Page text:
Kelim, Chapter Seven, Mishnah One


Mishnah One

1)      The fire-basket of a householder which was lessened by less than three handbreadths is susceptible to impurity because when it is heated from below a pot above would still boil.

a)      If [it was lessened] to a lower depth it is not susceptible to impurity. 

2)      If subsequently a stone or gravel was put into it, it is still not susceptible to impurity. 

3)      If it was plastered over with clay, it may contract impurity from that point and onwards. 

4)      This was Rabbi Judah’s reply in connection with the oven that was placed over the mouth of a cistern or over that of a cellar. 



Section one: The fire-basket referred to in our mishnah is a portable earthenware stove. The bottom was thick so that it could be placed on any surface. Coals would be placed inside and the pot would be placed on top. If the fire-basket was reduced, meaning the bottom was further from the top, but the reduction is less than three hand-breadths, it is still susceptible to impurity because it is still usable.  However, if it was lessened more than three handbreadths, it is pure because the fire-basket is not usable.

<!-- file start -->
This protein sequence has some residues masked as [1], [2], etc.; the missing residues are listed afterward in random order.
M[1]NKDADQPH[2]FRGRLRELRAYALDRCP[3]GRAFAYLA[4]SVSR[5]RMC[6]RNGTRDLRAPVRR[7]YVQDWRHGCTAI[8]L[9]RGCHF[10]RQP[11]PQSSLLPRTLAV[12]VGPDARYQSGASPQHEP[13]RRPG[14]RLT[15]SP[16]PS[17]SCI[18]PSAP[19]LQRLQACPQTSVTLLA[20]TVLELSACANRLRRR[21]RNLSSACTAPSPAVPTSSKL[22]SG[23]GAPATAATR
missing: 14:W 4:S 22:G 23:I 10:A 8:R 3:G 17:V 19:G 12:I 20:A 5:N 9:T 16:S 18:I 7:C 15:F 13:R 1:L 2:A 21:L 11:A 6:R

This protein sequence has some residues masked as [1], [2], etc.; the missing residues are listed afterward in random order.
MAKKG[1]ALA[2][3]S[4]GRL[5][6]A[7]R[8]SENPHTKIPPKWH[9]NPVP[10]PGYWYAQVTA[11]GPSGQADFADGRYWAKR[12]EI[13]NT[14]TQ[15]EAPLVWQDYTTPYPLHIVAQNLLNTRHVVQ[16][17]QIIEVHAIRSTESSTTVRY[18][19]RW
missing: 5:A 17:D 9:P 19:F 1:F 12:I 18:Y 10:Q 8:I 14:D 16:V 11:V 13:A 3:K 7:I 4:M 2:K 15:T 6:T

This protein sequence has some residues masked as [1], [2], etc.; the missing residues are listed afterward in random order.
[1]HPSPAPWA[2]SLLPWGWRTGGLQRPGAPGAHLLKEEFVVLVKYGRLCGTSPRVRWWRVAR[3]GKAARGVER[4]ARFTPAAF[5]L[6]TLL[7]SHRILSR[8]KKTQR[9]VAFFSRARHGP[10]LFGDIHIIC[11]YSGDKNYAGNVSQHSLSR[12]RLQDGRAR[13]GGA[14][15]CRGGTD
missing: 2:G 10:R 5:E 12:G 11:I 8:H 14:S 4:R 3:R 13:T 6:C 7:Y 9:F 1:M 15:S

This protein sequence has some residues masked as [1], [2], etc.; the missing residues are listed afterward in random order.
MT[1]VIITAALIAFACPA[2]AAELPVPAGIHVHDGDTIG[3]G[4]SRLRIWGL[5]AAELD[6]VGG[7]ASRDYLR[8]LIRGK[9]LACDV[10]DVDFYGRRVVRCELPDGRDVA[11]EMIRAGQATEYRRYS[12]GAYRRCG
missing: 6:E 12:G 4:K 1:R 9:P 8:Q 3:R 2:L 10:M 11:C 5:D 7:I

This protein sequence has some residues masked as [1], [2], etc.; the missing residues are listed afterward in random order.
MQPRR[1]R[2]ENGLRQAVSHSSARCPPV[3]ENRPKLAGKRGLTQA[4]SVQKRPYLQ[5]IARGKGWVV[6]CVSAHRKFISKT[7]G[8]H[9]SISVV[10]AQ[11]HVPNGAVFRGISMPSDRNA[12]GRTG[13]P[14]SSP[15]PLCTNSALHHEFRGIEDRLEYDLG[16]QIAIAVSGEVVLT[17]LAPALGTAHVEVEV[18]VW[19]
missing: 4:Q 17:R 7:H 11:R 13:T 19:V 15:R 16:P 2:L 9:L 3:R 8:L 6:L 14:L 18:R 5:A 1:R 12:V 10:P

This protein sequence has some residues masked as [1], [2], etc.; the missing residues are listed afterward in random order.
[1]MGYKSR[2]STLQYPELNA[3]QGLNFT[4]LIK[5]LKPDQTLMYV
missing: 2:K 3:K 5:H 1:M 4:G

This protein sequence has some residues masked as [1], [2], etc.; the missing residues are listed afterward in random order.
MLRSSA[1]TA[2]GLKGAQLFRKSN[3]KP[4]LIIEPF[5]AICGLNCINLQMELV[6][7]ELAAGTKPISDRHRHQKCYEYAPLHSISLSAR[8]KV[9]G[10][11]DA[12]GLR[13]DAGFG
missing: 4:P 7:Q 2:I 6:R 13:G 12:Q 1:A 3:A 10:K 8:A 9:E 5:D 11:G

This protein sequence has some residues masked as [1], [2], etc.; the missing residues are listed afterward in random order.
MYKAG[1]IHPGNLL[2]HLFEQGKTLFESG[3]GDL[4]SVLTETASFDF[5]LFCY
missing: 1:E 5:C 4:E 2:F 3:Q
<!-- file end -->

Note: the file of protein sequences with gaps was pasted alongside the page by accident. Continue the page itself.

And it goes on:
Section two: Putting stone or pebbles into the stove to fill in the gap does not restore the fire-basket to its original state and therefore it remains impure.

Section three: However, if he put in stones or pebbles and then plastered them over with clay, they again become susceptible to impurity.

Section four: This section refers to mishnah 5:6, where Rabbi Judah and the sages had a dispute concerning an oven placed over the mouth of a cistern or a cellar. According to Rabbi Judah the oven was not susceptible to impurity unless the fire in the pit could heat it sufficiently. According to our mishnah, he referred to the fire-basket to prove his point. The fire-basket is not impure unless the coals in the bottom are close enough to the top to heat up the pot.